\include "gregorian.ly"
chant = \relative c' {
\clef "G_8"
c\breve c4 b4 a c2 c4  \divisioMaior
c\breve c4 c f, f \finalis
}

verba = \lyricmode {
\once \override LyricText.self-alignment-X = #-1
"Noctem quietam et" fi -- nem per -- fec -- tum
\once \override LyricText.self-alignment-X = #-1
"concedat nobis Dominus" om -- ni -- po -- tens.
}
\score {
\new Staff <<
\new Voice = "melody" \chant
\new Lyrics = "one" \lyricsto melody \verba
>>
\layout {
\context {
\Staff
\remove "Time_signature_engraver"
\remove "Bar_engraver"
\hide Stem
}
}
}


This works fine, as long as the text doesn’t span a line break. If that is the case, an alternative is to add hidden notes to the score, here in combination with changing stem visibility:

\include "gregorian.ly"
chant = \relative c' {
\clef "G_8"
\set Score.timing = ##f
c\breve \hide NoteHead  c c c c c
\override Stem.transparent = ##f \stemUp c4 b4 a
\hide Stem c2 c4  \divisioMaior
c\breve \hide NoteHead c c c c c c c
\undo \hide NoteHead c4 c f, f \finalis
}

verba = \lyricmode {
No -- ctem qui -- e -- tam et fi -- nem per -- fec -- tum
con -- ce -- dat no -- bis Do -- mi -- nus om -- ni -- po -- tens.
}

\score {
\new Staff <<
\new Voice = "melody" \chant
\new Lyrics \lyricsto "melody" \verba
>>
\layout {
\context {
\Staff
\remove "Time_signature_engraver"
\hide BarLine
\hide Stem
}
}
}


Another common situation is transcription of neumatic or melismatic chants, i.e. chants with a varying number of notes to each syllable. In this case, one would want to set the syllable groups clearly apart, usually also the subdivisions of a longer melisma. One way to achieve this is to use a fixed \time, e.g., 1/4, and let each syllable or note group fill one of these measures, with the help of tuplets or shorter durations. If the bar lines and all other rhythmical indications are made transparent, and the space around the bar lines is increased, this will give a fairly good representation in modern notation of the original.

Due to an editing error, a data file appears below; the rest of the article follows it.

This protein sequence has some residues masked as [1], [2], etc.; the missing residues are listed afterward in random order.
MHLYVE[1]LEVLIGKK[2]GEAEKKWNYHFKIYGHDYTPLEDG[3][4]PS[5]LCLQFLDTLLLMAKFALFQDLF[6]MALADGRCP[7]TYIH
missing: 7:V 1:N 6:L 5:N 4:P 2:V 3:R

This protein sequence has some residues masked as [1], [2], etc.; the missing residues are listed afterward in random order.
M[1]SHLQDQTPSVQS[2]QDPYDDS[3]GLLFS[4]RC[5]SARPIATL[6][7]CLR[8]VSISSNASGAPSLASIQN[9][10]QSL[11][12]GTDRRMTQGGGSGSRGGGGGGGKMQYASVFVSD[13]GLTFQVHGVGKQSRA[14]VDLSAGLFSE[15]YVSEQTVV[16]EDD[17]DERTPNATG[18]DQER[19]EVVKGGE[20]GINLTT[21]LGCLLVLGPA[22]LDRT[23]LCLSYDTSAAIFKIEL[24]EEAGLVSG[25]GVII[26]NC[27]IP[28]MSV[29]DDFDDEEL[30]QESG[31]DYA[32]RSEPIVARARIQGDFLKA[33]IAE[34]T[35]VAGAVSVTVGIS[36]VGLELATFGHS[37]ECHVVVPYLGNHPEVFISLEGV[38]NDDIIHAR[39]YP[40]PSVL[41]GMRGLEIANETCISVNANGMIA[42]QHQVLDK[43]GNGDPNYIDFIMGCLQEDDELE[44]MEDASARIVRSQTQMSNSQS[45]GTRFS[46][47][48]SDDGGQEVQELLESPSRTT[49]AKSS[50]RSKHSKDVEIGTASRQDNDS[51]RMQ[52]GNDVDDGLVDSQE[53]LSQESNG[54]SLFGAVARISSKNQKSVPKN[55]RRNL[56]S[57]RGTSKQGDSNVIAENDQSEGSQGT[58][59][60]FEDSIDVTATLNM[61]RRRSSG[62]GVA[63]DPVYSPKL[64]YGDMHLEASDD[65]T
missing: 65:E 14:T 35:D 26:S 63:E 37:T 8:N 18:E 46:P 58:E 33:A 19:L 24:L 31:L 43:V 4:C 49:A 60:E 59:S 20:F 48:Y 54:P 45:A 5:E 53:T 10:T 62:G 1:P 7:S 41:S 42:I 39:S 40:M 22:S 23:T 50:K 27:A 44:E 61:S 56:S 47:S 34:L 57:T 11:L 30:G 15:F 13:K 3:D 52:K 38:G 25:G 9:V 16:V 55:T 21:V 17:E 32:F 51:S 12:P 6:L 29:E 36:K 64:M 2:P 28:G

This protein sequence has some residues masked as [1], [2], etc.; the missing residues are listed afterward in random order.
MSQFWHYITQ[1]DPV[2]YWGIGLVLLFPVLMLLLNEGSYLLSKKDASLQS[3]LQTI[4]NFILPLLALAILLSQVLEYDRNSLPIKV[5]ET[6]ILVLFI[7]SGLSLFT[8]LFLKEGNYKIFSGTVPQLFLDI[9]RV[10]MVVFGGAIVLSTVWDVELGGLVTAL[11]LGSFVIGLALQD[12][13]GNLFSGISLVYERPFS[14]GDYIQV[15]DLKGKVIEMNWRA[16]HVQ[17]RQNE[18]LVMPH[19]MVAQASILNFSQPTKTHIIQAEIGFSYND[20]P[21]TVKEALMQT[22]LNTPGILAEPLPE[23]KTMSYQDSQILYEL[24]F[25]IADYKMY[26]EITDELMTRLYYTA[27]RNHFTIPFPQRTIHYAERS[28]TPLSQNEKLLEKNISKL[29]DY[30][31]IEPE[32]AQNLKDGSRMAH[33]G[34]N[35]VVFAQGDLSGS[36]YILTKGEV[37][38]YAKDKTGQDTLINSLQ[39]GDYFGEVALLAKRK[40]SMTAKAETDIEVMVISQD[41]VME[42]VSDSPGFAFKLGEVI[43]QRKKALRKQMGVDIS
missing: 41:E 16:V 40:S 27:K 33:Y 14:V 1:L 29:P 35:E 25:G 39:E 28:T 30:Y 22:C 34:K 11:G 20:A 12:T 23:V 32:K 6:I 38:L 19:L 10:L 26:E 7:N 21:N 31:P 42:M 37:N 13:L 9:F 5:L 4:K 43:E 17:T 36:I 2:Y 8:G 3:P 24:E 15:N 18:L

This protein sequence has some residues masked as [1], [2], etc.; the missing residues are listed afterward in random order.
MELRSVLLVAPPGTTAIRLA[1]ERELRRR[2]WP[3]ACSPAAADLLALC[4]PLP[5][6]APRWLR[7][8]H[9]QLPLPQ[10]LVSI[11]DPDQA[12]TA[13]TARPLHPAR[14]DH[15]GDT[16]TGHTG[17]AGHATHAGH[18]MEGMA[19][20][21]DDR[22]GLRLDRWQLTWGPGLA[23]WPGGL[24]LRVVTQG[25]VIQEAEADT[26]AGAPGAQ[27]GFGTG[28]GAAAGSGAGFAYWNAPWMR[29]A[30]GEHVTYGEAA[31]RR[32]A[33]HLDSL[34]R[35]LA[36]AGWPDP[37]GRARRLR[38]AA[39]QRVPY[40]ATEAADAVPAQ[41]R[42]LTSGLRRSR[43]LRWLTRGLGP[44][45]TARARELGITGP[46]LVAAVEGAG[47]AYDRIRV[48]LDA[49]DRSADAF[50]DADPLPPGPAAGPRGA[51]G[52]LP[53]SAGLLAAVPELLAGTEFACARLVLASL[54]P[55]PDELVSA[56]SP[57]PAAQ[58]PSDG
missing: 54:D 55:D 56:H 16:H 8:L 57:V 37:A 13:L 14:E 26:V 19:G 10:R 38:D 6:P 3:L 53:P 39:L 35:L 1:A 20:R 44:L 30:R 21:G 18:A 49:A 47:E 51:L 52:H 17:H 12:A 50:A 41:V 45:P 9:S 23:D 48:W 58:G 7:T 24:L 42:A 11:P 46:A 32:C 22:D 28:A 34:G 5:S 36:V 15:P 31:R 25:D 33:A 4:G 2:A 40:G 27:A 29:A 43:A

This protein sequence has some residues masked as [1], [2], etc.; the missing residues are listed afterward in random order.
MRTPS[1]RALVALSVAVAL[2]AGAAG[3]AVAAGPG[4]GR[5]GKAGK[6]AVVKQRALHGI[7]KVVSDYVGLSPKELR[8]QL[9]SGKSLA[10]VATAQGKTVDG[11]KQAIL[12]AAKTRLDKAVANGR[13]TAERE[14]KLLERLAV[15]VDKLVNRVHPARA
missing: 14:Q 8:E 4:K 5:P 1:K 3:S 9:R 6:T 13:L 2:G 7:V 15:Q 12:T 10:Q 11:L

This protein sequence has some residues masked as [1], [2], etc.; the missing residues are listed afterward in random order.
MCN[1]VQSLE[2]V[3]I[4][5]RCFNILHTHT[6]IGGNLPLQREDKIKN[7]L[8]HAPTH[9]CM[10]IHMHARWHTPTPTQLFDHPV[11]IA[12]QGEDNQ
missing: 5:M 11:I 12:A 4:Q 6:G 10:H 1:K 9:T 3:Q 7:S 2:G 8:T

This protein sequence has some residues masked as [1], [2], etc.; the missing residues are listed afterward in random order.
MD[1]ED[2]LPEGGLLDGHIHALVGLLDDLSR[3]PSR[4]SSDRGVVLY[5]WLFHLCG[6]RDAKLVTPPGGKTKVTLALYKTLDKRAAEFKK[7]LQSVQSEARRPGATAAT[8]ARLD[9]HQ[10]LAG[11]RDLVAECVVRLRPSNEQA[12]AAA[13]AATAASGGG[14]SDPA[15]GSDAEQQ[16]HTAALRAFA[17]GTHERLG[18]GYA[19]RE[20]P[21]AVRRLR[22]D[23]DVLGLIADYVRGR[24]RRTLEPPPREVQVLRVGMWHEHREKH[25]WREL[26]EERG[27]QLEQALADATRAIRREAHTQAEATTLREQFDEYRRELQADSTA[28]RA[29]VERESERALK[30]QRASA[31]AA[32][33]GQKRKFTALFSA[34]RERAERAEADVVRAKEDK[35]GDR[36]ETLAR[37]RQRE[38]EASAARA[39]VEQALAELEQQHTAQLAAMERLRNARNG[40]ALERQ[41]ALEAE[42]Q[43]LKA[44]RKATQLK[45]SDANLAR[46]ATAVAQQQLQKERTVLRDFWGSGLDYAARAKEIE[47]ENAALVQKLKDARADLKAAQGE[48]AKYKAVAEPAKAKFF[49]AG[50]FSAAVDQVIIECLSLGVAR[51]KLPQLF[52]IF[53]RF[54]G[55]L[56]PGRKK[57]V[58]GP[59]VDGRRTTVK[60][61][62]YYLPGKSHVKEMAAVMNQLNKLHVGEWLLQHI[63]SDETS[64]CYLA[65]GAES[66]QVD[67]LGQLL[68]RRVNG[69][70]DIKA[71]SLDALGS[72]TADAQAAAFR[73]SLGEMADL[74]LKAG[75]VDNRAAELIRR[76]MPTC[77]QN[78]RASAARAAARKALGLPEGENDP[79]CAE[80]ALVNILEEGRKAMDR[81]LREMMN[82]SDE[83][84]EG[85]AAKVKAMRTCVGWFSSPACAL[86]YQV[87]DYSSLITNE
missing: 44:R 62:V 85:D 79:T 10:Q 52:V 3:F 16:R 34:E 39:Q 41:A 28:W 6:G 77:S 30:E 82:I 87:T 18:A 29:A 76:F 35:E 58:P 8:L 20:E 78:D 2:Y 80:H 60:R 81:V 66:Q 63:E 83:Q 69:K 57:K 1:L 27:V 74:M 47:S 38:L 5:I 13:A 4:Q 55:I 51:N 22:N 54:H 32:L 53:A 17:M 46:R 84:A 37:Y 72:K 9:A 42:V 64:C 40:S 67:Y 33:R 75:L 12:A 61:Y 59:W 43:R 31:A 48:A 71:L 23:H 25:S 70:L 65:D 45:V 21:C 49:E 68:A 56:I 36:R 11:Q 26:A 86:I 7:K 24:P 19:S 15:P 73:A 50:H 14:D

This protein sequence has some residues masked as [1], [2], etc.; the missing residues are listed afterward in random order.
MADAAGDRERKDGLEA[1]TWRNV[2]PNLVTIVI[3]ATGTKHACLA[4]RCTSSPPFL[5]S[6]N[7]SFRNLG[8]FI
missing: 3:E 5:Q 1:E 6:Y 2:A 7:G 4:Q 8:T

To avoid that syllables of different width (such as “-ri” and “-rum”) spread the syllable note groups unevenly apart, the 'X-extent property of the LyricText object may be set to a fixed value. Another, more cumbersome way would be to add the syllables as \markup elements. If further adjustments are necessary, this can be easily done with s ‘notes’.

spiritus = \relative c' {
\time 1/4
\override Lyrics.LyricText.X-extent  = #'(0 . 3)
d4 \tuplet 3/2 { f8 a g } g a a4 g f8 e
d4 f8 g g8 d f g a g f4 g8 a a4  s
\tuplet 3/2 { g8 f d } e f g a g4
}

spirLyr = \lyricmode {
Spi -- ri -- _ _ tus  _ Do -- mi -- ni  _ re -- ple -- _ vit _
or -- _ bem _  ter -- ra -- _ rum, al -- _ _ le -- _ lu
-- _ ia.
}
\score {
\new Staff <<
\new Voice = "chant" \spiritus
\new Lyrics = "one" \lyricsto "chant" \spirLyr
>>
\layout {
\context {
\Staff
\remove "Time_signature_engraver"
\override BarLine.X-extent = #'(-1 . 1)
\hide Stem
\hide Beam
\hide BarLine
\hide TupletNumber
}
}
}


TBC

#### Editorial markings